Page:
Person: Hewitt (2), Gloria
Gloria Hewitt is an American mathematician who undertook research in algebra. She became the first African American woman to chair a university mathematics department in the United States.
Mathematical Profile (Excerpt):
- However, for simplicity we will refer to her as Gloria Hewitt throughout this biography.
- This co-educational school for black pupils was a boarding school and Gloria's parents had to pay for her education there.
- At this stage in her education Gloria told people that she wanted to be a nurse.
- Hewitt was fortunate that the head of mathematics at Fisk was Lee Lorch.
- Hewitt had performed poorly in the entrance examinations, she never understood why that was the case, and as a result she was put in a low level mathematics class.
- Hewitt had never heard of calculus but she followed the advice of her head of department and enrolled for calculus in her second year.
- Hewitt was able to return to her undergraduate studies at Fisk University and she graduated with a B.A. in mathematics in 1956.
- Hewitt's undergraduate degree had been aimed at making her a high school mathematics teacher but once she had been awarded the degree she knew that this was not the right career for her.
- Hewitt had always enjoyed sport and this helped her greatly at the University of Washington.
- On the academic side she was strongly encouraged by Edwin Hewitt (1920-1999).
- Edwin Hewitt had been awarded a Ph.D. from Harvard University in 1942 and had served on the faculty at the University of Washington from 1954.
- Edwin Hewitt encouraged her to aim at a Ph.D. and Richard Scott Pierce (1927-1992) became her advisor.
- With her weak mathematical background, Hewitt found it hard going and at times considered giving up.
- When she was first offered the position, Hewitt turned it down.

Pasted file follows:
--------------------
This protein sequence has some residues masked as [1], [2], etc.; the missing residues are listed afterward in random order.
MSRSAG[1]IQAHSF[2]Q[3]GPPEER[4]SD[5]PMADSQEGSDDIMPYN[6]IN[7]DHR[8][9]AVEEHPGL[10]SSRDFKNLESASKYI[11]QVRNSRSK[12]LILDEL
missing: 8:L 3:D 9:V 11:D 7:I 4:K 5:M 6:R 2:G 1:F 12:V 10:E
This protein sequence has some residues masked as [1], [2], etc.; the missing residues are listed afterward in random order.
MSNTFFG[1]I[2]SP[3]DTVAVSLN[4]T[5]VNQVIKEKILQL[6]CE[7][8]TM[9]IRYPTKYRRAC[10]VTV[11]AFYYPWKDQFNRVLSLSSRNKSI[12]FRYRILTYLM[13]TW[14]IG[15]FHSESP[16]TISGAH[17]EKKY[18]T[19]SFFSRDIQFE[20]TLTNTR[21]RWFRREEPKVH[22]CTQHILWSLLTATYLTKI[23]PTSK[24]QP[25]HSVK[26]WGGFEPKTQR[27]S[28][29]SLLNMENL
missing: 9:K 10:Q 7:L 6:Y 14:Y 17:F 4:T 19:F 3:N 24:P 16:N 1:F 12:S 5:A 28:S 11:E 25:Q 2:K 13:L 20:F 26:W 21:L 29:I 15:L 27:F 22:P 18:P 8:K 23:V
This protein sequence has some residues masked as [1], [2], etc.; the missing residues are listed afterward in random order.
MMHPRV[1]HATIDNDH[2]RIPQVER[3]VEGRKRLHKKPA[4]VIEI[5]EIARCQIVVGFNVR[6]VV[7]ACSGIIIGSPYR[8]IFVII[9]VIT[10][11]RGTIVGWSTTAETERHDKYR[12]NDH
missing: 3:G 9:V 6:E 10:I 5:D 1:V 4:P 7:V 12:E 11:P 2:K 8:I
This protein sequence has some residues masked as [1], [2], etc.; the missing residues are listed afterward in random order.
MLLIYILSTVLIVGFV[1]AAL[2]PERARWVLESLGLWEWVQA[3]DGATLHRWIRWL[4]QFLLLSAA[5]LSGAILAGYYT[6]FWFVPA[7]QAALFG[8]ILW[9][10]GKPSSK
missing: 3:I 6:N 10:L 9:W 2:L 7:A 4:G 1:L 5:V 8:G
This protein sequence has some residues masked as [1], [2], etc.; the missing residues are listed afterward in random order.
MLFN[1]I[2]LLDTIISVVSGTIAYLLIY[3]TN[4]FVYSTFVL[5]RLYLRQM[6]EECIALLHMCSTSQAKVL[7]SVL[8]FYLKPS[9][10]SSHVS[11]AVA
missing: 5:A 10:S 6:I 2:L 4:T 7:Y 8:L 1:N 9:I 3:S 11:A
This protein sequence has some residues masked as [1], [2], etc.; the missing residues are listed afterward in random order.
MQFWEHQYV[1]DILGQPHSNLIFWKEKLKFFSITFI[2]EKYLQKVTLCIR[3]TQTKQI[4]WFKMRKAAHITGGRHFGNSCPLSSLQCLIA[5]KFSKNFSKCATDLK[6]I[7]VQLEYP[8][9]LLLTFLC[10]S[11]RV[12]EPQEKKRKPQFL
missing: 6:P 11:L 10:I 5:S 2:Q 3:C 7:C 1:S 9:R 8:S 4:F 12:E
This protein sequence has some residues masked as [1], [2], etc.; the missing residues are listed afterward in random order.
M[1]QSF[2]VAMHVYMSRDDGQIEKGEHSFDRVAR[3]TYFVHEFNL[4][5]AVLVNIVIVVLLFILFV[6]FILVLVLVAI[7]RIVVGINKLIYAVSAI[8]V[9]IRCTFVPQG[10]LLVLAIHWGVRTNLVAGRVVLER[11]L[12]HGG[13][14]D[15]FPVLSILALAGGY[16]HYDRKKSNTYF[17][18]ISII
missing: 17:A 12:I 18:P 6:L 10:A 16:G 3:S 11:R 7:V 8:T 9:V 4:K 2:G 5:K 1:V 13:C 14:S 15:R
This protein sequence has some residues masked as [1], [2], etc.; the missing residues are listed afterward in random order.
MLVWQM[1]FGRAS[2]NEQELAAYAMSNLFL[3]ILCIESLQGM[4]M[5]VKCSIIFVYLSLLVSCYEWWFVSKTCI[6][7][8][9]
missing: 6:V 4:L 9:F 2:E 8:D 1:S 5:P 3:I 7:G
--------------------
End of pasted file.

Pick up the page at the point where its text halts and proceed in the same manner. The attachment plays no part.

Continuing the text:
- However, some time later Livingston made a second offer to Hewitt and, after persuasion from Edwin Hewitt, she accepted and took up the position in 1961.
- In 1963 Hewitt published The existence of free unions in classes of abstract algebras in the Proceedings of the American Mathematical Society.
- In 1966 Hewitt was awarded a National Science Foundation postdoctoral fellowship which enabled her to spend a year at the University of Oregon.
- At the second session of the Mathematical Association of America held in 1971 there was a discussion on "Women in Mathematics" to which Hewitt contributed.
- Although Hewitt regretted not having enough time to undertake research projects at the University of Montana, nevertheless she wrote two reports, namely A one model approach to group theory (1978) and Emmy Noether's notions of finiteness conditions - revisited (1979) which both appeared as University of Montana Reports.
- Hewitt retired from the University of Montana in May 1999 and was given the title of Professor Emeritus.
- Professor Hewitt has served on numerous national committees and panels for various professional organizations and agencies including the Mathematical Association of America, the National Science Foundation, the National Security Agency and the National Academy of Sciences.
- Professor Hewitt was recently recognized for her work with the 1999 UM Academic Administrator award.
Born 26 October 1935, Sumter, South Carolina, USA.
View full biography at MacTutor
Tags relevant for this person:
African American, Origin Usa, Women
Adapted from other CC BY-SA 4.0 Sources:
- O’Connor, John J; Robertson, Edmund F: MacTutor History of Mathematics Archive